But from the start, the journey to Ronda was like gliding downhill on a sled. We’d left so early, the hotel wasn’t yet serving breakfast, so we picked the first spot we saw on our way out of town with lights on: Beaming waitresses, sweetly amused by our Spanish, check. Superb chocolate pastries, just out of the oven, check. Delicious coffee with hot steamed milk, check. Seconds of both . . . you get the idea.
The highways were wide open and impeccably smooth, the countryside began as interesting and progressed to breathtaking as plains gave way to mountains. Another random stop for lunch at the equivalent of a gas-station convenience store yielded sandwiches of profoundly flavorful Serrano ham and tangy goat cheese on some of the freshest-tasting bread I’ve ever put in my mouth. We ate at outside tables in the warm sun overlooking the thousands of acres of olive trees that studded the rolling hills. When I pumped gas, I discovered that my standard-transmission Volkswagon Gulf diesel was getting more than 40 miles a gallon — which was handy, since the gas cost the equivalent of $6.80 a gallon.
We got to the outskirts of Ronda — i.e., a two-lane highway looping lazily through green mountains that stabbed at the clear blue sky with massive, jagged peaks of shale — around 2 p.m. Steered the last few miles by the property caretaker giving directions on a throwaway cellphone we’d picked up in Madrid for $25, we drove the last quarter-mile over a deeply rutted dirt track that ran beside a rail line, then into a gated compound on a gravel drive.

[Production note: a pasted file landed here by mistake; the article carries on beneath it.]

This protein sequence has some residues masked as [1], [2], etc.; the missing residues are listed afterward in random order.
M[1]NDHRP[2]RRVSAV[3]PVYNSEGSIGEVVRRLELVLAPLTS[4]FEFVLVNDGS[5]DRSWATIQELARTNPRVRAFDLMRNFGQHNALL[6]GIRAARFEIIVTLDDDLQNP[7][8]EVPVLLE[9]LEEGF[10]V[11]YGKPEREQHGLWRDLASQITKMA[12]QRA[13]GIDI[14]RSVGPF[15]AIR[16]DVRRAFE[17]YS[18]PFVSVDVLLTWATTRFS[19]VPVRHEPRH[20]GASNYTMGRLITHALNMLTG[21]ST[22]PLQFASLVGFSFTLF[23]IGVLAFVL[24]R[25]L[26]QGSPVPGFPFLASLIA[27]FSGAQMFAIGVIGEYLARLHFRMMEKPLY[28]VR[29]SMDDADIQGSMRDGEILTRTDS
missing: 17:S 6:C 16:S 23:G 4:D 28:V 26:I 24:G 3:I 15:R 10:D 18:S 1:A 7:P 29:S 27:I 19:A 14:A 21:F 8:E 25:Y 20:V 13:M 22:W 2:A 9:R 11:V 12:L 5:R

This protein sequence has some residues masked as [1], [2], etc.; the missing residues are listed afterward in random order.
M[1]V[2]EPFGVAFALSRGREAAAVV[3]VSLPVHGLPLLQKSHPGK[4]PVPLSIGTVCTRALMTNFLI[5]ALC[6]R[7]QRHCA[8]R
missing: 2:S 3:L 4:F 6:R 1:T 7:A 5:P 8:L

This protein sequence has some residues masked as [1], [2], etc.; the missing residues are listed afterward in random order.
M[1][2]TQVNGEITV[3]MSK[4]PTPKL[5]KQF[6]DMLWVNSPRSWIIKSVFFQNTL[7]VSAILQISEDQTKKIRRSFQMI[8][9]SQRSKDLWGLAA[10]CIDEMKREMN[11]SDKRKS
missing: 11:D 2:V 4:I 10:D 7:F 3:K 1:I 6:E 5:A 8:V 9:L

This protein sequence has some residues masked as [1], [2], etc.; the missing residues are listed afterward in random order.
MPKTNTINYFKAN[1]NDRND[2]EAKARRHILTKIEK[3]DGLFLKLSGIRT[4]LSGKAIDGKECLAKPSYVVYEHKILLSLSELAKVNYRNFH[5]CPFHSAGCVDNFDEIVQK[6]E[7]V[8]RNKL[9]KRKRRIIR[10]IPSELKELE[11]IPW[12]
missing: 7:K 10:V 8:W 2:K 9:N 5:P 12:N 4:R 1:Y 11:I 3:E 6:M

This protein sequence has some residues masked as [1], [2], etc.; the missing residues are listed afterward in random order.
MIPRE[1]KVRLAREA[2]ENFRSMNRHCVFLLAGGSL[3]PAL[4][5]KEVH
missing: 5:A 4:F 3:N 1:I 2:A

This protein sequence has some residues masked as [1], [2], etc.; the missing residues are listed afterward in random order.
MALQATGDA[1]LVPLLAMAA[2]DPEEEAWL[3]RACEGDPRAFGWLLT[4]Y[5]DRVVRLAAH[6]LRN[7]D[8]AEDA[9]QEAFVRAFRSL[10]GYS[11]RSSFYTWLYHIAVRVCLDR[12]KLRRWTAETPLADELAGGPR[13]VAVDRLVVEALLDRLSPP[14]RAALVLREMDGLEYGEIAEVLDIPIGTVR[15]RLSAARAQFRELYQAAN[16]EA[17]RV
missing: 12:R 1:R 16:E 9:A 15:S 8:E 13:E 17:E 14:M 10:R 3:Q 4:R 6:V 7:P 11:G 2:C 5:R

Our place was called Finca de los Olivos — Farm of the Olives — a ranch-style house with a vine-draped, trellised porch on two sides. On the short side of the L, a small pool sparkled in the sun and led to another trellis-covered patio. Both porch and patio had full-size dining tables for al fresco meals. Inside the house were three high-ceilinged bedrooms, Spanish tile floors covered with oriental carpets, a wood-burning stove in the large living room and a very cozy, well-equipped kitchen. As everyone unpacked, a fire flickered in the stove and quickly dispelled the lingering morning chill. Then we drove into Ronda.
Peace, love and churros
We’d been told that Christmas Eve would be a quiet family time and that many of the stores would close. So we were surprised to find the steep, narrow streets of the city filled with families taking advantage of the fact that, although many of the stores were shuttered, the bars and cafes emphatically were not. They were not only wide open but packed with laughing groups sampling tapas and drinking the local beer and wine. We picked a place that advertised itself as Argentine and had tables arrayed in the middle of the pedestrians-only main shopping street. After the long trip, we opted for cafe con leche and as an afterthought ordered “churros for four.” I knew it was overkill as soon as it came out of my son’s mouth, and sure enough, the waiter brought out a plate piled high with giant logs of fried dough, still steaming hot and dangerously delicious when sprinkled with sugar and dipped in coffee.